Positive benefits of fynbos fires are short-term food opportunities for some species
Raptors are often attracted to fire and its charred results, moving in from adjacent habitats. This is particularly evident where predatory birds may flush out injured birds and animals or find other carrion. Jackal Buzzards, Steppe Buzzards and Spotted Eagle Owls are known to visit burnt areas immediately after smoke dissipates. After a relatively short time they move on.
Other species which may take advantage of the aftermath of fynbos fires
The Fork Tailed Drongo, Fiscal Flycatcher, Fiscal Shrike and Cape Grassbird are known to take up the debris of insects, arthropods and the seeds of various plants such as P. falcifolia and L. eucalyptifolium which are exposed about 2 weeks post fire.
Nectivores such as the Cape Sugarbird, Orange Breasted Sunbird and Cape Bulbul will immediately move away to neighbouring areas, however, this may be advantageous to genetic diversity as they colonise with other groups, returning only once the area has recovered. They are significant pollinators, playing a vital role in continuing fynbos survival.
Negatives are longer-term!!!!!
Fynbos Recovery Periods or seasons required for the fynbos habitat to recover vary. Usually, fire patterns are such that most fynbos bird species are able to simply re-locate temporarily to unaffected areas of similar habitat, at least until the affected areas recover. Some fynbos species take longer to recover, hence food sources can be limited. Neighbouring suburban gardens often become a refuge for the nectivores immediately post fire.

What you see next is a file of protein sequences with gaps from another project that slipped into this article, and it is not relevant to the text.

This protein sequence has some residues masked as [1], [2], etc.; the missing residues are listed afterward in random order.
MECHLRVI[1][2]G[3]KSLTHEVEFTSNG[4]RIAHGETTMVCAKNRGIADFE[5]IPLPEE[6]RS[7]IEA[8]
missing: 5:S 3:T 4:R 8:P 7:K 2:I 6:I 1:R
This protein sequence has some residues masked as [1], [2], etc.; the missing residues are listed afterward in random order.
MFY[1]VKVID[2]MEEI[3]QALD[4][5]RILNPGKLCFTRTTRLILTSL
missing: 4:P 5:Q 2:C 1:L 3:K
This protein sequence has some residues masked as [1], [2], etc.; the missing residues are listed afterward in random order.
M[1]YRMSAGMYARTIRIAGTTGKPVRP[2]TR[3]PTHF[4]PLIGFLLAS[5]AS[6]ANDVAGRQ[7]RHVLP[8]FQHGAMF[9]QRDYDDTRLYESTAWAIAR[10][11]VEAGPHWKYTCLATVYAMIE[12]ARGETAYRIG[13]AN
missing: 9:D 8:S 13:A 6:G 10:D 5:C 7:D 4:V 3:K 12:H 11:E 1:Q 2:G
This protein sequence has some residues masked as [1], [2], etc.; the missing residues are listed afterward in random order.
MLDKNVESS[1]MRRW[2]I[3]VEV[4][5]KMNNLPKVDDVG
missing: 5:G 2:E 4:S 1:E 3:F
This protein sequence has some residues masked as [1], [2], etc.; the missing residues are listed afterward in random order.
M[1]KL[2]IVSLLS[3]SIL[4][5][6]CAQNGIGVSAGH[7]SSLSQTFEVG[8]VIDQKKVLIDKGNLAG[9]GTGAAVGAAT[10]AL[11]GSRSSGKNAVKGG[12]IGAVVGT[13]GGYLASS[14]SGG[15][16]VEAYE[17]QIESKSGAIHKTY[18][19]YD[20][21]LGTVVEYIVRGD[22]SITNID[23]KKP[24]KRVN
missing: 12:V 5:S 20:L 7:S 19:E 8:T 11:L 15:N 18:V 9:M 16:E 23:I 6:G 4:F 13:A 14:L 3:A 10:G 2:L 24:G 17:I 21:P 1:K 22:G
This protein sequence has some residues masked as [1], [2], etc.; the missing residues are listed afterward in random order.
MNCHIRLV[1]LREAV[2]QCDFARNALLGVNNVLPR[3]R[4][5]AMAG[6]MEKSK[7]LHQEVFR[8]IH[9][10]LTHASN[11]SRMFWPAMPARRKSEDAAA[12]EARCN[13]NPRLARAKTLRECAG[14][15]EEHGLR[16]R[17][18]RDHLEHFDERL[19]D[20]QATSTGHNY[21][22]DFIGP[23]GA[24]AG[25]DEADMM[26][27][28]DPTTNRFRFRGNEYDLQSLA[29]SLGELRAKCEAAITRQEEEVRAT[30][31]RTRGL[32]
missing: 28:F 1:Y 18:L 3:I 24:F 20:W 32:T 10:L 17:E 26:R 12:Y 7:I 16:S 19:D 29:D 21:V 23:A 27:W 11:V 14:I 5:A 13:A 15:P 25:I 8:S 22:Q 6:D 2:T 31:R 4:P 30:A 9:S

Frequency of fire impacts on the recovery of certain fynbos plant species, which in turn impacts on suitable nesting sites, for example the upper branches of Protea Neriifolia, preferred by the Orange Breasted Sunbird. This plant species is slow maturing, taking about 6 years to reach maturity, and produce fruit. If the fruit is burnt before ripening, no seeds will be dispersed! Densely concentrated growth of Leucodendron salignum indicates where an area has been burnt too frequently, compromising non-sprouting fynbos species, thus minimising preferred nesting habitats for some fynbos bird species.
The intensity of fires can significantly alter the fynbos profile of an area. Whilst some plant species may benefit from low intensity fire heat to allow for seed dispersal, other plant species can be eliminated by hi intensity fire. Total destruction of the underground parts of the plant and buried seeds can occur. Again, this impacts on breeding, nesting and the food source of endemic birds and may also lead to fragmentation of breeding sites.
Breeding season versus Fire season.
At the moment, most fires occur during hot Summer and Autumn months, when breeding is finished. Most fynbos birds breed during late Winter and early Spring, so impact on breeding is generally confined to loss of suitable nesting sites. However, if fires occur earlier in the breeding season, fynbos bird species most affected would be those nesting in fynbos scrub, such as Cape Grassbird, Karoo Prinia, Orange-breasted Sunbird, Neddicky, Grey-backed Cisticola and Cape Sugarbird. Some such as the Victorin’s Warblers concentrate into damp, south-facing stream-side kloofs, shielded from all but the fiercest fires.
Article submitted by Pat Redford
- Mike Ford (Hermanus Bird Club)
- “Fynbos Ecology and Management” Karen Essler/Shirley Pierce/ Charl de Villiers
- “Roberts Bird Guide” Hugh Chittenden
- “Sasol Birds of Southern Africa” Ian Sinclair
- “Birds Attracted to a fire in Mountain Fynbos” W.R.J. Dean, UCT
- Fernkloof Nature Reserve website
- “Vanishing Flora” Anneke Kearney
- “Walking with Paul Grobler” website